Changes to the information must be reported within 4 weeks of becoming aware of the change. In the case of new legal entities, reporting must be carried out within 4 weeks of registration in the appropriate legal register
(Commercial Register, Register of Associations).

Inspection of the register

The register is not generally open to the public (as with the Commercial Register), but several groups of persons have the right of inspection. This includes all credit institutions, lawyers, notaries, auditors and tax advisers, but also estate agents, business consultants and insurance intermediaries as necessary in order to comply with their due diligence obligations as regards combatting money laundering and terrorist financing.

In addition, numerous public officials (tax inspectors, prosecutors of tax offences, supervisory authorities, the public prosecutor’s office) have the right to inspect the register when carrying out their lawful duties.

Finally, any person able to demonstrate a legitimate interest may submit a written inspection request to the registrar’s office.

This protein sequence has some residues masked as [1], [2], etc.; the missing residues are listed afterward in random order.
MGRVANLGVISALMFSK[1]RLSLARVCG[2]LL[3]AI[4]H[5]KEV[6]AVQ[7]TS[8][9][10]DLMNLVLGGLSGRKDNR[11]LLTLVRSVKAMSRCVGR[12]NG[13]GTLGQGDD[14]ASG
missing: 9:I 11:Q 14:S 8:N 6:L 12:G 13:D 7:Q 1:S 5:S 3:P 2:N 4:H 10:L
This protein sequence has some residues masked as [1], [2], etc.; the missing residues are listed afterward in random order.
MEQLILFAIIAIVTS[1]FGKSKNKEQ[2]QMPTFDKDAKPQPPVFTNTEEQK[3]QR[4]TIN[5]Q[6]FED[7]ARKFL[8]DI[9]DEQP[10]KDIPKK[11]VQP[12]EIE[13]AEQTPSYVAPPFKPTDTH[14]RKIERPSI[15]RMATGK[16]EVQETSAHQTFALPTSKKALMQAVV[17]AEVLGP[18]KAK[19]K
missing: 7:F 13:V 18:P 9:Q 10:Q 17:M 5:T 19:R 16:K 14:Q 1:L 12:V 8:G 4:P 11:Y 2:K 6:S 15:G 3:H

In principle, every legal entity is entitled to check the register for information on itself, in order to assess whether the register contains the correct data or an update is necessary.


Non-compliance with the duty to report will be punishable as a financial offence. Deliberate non-compliance may incur a penalty of up to 200,000 EUR; gross negligence a penalty of up to 100,000 EUR. Penalties may be
imposed on the legal entity itself (legal responsibility of legal entities) as well as on the responsible persons (management bodies). The submission of a report can also be enforced by means of fines.


What should I do?

  • Check whether the duty to report under the WiEReG applies to you as a legal entity.
  • Identify the beneficial owner(s).
  • Make your initial registration in the new register no later than 1 June 2018.
  • Carry out ongoing reviews of whether the information reported to the register is still up to date.
  • Report to the register (within 4 weeks of becoming aware thereof) when any change in the reportable information takes place.

The rules on the Register of Beneficial Owners are complex in their detail and require closer attention due to the substantial penalties involved. BDO is ready to assist you in complying with the due diligence obligations and to undertake the reporting obligations on your behalf.